Michigan Opens the Door for Expanded Solar Development on Farmland 

On Monday, June 3, Governor Gretchen Whitmer and the Michigan Department of Agriculture and Rural Development (MDARD) announced MDARD’s decision to allow for commercial solar energy development on land currently enrolled in the Farmland and Open Space Preservation Program, commonly known as PA 116.

PA 116 was established in 1975 and is designed to preserve farmland and open space in Michigan. PA 116 enables landowners to enter into Farmland Development Rights Agreements (also referred to as PA 116 Agreements) with MDARD that restrict development on farmland and provide tax incentives and special assessment exemptions to participating farmland owners. Land subject to PA 116 Agreements must remain in agricultural use for a minimum of 10 years and is protected from any non-agricultural development.

This new policy creates a substantial opportunity for solar developers with respect to land in the State of Michigan. Prior to this policy change, PA 116 Agreements frequently presented an obstacle to solar developers searching for large areas of land for projects within the State. A developer looking to build a commercial solar project on land subject to a PA 116 agreement had to seek a release, which is only available in extremely limited circumstances, and these were often not capable of being met. If a release could be obtained, however, the landowner had to then repay the tax credits taken during the last seven years, plus interest on the parcel being removed. Under the newly announced policy, a release, and the related immediate repayment of tax credits, is no longer required.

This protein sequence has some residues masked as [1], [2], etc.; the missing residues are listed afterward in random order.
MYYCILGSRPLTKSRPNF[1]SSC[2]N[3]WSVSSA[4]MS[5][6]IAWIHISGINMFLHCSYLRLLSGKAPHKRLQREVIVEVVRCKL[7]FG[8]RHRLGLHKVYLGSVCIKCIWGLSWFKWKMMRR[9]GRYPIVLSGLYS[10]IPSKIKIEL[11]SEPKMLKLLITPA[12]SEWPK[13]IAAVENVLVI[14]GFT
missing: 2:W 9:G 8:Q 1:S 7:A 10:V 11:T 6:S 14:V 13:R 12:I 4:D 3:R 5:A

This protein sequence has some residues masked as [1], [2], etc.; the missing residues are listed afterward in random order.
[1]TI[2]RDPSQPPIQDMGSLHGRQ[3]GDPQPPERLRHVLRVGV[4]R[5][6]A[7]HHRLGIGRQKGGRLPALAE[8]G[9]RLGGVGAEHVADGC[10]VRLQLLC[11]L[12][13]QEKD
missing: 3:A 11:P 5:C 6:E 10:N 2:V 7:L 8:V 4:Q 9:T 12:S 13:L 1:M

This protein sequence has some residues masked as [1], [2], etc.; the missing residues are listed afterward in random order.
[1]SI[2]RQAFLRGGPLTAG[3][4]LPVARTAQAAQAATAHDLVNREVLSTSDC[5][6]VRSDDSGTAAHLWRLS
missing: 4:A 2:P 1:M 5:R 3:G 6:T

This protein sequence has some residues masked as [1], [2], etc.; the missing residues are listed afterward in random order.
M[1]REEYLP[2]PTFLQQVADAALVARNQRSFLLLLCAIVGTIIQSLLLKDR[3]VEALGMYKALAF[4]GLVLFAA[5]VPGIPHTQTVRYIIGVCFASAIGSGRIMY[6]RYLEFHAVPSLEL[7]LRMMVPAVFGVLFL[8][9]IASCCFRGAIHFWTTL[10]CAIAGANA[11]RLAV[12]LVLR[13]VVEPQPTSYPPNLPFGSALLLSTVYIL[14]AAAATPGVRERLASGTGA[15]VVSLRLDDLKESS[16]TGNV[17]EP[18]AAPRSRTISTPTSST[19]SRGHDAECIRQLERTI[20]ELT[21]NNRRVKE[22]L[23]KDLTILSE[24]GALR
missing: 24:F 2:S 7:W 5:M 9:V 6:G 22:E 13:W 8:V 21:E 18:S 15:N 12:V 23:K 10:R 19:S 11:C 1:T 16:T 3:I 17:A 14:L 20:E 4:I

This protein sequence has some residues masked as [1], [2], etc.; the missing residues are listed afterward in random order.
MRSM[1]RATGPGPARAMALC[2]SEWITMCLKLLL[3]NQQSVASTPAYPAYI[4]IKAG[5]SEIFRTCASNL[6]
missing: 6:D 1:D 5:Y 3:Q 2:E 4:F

To take advantage of the new policy, the landowner must split their original PA 116 Agreement pursuant MCL 324.36110(4). The land that is not subject to a Commercial Solar Agreement will continue to operate under the original PA 116 Agreement. The landowner must enter into an Amended Farmland Development Rights Agreement for the land subject to a Commercial Solar Agreement. In signing the Amended Farmland Development Rights Agreement and a Commercial Solar Agreement with the Solar Project Company, the landowner agrees to certain conditions, including, but not limited to:

  • The existing PA 116 agreement is extended by deferring its continuation until after the solar energy agreement ends.

  • Landowner cannot claim tax credits during the time the property is used to generate solar power.

  • Solar Project Company must design and plant the site to achieve at least a 76 on the Michigan Pollinator Habitat Planning Scorecard for Solar Sites.

  • Any portion of the site not included in pollinator plantings must maintain United States Department of Agriculture—Natural Resource Conservation Service Cover Standard 327.

  • Solar Project Company must obtain maintain financial surety sufficient enough to decommission the solar array and return the property to agricultural purposes.

  • Establishment and maintenance of the site must be such that the land can to be returned to agricultural uses at the end of the solar agreement.

Currently, there is an estimated 3.4 million acres of farmland enrolled in PA 116 which presents a significant opportunity for new solar energy development in Michigan. Dykema has extensive experience handling MDARD agreements and in renewable energy developments throughout Michigan and is prepared to assist with the full array of real estate matters, including acquisition, construction, zoning and land use, leasing, financing, regulatory compliance, and litigation. If you have questions about solar development on PA 116 land, please contact Stephen Estey at 248-203-0538, Adam Fishkind at 248-203-0749 or your regular Dykema contact.


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